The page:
By: Erin Weber Boss
Ron had roots in the community. He was grown from the rocky North Carolina dirt and nourished by its streams and lakes. Like everyone, he had dreams about leaving his hometown, but knew it was probably safer at home. Less likely the world will chop him up and all that.
At eighteen, he got a regular job doing regular things during regular hours. He liked it well enough and at night, he passed the time shooting the shit with his friends and drinking up whatever cheap peat he could find. “Puts hair on your chest,” his father had told him.
His father disappeared when Ron was only a sprog. Or took off. Who gave a fuck really. It was the same story told a million times. And Ron had grown tired of telling it. He’d grown strong of his own accord. Not knowing still irked him, though, and late into the night Ron listened to the whispers in the trees, the only witnesses to what had been.
“He was robust and held his ground.”
“In the early morning, they came.”
“A whistle and a twist.”
What he heard was likely his imagination, a mere trick of his anxious mind and the unknown collaborating in the early hours of the day. Sometimes, when the winds were calm, he thought he heard a rustling at his door, but saw nothing when he peeked into the darkness outside.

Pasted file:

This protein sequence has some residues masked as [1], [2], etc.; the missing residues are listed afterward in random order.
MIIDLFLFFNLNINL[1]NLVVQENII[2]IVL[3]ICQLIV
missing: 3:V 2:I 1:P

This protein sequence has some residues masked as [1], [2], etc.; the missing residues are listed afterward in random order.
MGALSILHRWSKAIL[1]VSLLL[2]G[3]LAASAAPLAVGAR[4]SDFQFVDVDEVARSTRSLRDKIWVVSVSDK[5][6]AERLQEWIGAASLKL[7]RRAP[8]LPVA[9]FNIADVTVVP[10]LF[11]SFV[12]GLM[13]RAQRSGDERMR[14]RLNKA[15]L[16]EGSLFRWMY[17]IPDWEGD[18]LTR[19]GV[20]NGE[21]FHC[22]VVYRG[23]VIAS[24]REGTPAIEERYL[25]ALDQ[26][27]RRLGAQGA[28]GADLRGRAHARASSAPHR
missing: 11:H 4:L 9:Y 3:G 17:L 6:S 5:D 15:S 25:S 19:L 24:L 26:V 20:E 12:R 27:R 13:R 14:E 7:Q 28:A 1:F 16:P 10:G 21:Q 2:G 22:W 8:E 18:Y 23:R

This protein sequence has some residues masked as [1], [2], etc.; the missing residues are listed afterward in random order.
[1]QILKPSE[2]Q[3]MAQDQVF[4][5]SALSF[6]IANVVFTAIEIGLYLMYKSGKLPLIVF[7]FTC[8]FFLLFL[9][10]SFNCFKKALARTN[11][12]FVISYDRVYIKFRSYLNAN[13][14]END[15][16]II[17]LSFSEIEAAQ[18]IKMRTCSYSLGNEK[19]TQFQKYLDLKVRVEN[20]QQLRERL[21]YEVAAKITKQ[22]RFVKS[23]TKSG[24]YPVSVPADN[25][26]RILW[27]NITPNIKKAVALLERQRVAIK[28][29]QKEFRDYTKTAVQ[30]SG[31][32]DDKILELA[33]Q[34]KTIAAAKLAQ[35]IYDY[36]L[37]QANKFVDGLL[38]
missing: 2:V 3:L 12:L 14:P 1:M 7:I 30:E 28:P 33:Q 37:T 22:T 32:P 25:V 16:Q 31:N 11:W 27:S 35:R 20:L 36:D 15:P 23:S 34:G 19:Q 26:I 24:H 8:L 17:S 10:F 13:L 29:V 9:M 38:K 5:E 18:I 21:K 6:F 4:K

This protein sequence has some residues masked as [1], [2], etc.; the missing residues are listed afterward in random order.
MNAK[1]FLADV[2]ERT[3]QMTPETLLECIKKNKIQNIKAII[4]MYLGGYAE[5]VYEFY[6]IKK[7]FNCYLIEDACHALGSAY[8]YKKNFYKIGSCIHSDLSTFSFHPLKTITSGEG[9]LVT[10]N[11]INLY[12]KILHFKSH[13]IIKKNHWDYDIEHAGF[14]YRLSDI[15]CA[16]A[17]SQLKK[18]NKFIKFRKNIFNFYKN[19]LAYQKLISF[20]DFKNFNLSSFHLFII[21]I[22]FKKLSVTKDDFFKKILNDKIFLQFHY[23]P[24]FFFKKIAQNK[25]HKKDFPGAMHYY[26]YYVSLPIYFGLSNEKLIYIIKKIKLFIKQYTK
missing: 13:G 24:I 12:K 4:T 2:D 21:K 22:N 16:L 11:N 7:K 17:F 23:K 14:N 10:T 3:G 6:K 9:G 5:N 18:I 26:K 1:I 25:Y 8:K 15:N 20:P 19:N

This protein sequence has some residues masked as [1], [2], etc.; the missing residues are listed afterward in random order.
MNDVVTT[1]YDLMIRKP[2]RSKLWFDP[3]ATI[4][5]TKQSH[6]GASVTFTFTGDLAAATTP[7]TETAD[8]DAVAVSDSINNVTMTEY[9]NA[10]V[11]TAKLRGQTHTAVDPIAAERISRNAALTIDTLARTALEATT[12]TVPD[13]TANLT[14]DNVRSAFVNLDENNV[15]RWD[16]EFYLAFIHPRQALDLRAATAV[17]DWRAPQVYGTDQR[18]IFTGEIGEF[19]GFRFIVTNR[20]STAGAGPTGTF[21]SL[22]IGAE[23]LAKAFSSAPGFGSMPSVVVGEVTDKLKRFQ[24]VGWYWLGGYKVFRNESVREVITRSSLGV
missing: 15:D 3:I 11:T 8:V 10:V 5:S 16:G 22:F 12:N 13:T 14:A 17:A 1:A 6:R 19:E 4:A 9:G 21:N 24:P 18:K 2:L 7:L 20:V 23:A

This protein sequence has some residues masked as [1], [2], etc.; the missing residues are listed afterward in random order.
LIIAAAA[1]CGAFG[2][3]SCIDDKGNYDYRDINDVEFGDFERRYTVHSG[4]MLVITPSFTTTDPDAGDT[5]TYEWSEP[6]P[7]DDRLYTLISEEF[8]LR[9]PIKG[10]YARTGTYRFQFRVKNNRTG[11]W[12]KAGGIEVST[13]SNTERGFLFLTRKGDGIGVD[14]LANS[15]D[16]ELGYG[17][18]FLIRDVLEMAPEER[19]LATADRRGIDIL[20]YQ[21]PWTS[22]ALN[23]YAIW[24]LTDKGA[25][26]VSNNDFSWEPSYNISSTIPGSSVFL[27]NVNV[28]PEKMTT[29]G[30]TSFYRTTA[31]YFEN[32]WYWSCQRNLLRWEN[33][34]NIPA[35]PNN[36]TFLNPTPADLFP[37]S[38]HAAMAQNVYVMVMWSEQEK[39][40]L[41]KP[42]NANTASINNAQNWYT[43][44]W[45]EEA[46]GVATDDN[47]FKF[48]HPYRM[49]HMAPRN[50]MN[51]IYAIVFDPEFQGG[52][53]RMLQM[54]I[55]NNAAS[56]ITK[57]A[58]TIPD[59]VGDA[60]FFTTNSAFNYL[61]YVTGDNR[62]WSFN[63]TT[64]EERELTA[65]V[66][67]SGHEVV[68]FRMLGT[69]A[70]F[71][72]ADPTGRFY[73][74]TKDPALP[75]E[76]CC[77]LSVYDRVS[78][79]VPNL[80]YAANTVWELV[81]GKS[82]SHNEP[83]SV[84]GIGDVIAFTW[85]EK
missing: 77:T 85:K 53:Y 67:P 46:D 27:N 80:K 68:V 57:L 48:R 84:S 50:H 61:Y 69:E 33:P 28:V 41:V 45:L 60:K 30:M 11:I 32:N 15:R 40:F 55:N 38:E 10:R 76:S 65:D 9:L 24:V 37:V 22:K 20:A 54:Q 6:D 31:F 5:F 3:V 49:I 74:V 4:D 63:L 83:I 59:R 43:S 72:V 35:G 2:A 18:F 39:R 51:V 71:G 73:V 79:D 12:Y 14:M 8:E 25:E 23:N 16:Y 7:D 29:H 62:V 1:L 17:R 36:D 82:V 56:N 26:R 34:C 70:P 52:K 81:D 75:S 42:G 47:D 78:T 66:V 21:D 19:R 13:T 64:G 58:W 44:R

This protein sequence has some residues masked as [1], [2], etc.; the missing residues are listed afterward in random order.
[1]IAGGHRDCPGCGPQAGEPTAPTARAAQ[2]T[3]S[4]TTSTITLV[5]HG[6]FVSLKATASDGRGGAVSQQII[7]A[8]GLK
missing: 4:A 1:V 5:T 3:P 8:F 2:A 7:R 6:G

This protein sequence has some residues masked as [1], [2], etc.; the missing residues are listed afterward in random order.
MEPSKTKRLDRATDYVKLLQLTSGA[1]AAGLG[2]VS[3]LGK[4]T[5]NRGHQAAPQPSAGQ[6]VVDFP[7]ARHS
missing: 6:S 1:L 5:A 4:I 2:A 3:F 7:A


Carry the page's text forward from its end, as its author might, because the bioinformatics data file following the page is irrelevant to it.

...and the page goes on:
At 25, Ron settled down with a nice girl. She had rosy cheeks and an attractive plumpness. They went about their lives as normal married couples do, but at night when she slept, Ron was still restless. He felt the turn of the seasons and a foreboding he could not explain. He heard the muffled footsteps, the creak of a gate in the distance, a soft crunch of vegetation.
When he hit thirty, he saw a therapist. They discussed cognitive behavioral therapy. When that didn’t work, the therapist suggested antidepressants and hit a wall when Ron explained that he didn’t believe there was truly anything wrong. He was reasonable and the fear was real, so the fear must also be reasonable. He didn’t need to be fixed; there was something out there. “I’m not batshit,” he’d said evenly. “I think others might feel it, too.” The therapist wrote the perscription anyway and Ron let the wind take it once he’d left.
One morning, he felt a warmness spread over one limb. He wasn’t totally awake yet and the compressing feeling grew and grew, warming him completely, as he wavered into consciousness. He woke up just as the pressure became too much and he felt it all, the land he’d known his entire life spread out before him as his bulk lifted towards the sky.
“Another lovely one,” a woman’s voice said as she rolled the harvested root vegetable in on gloved hand. “And this other one is so plump; the red coloring is perfect.”
The man whistled. “I love a fresh radish.”
Erin Weber Boss lives in Western North Carolina but grew up a military brat. Her work has appeared in The Great Smokies Review and Progenitor Art and Literary Journal.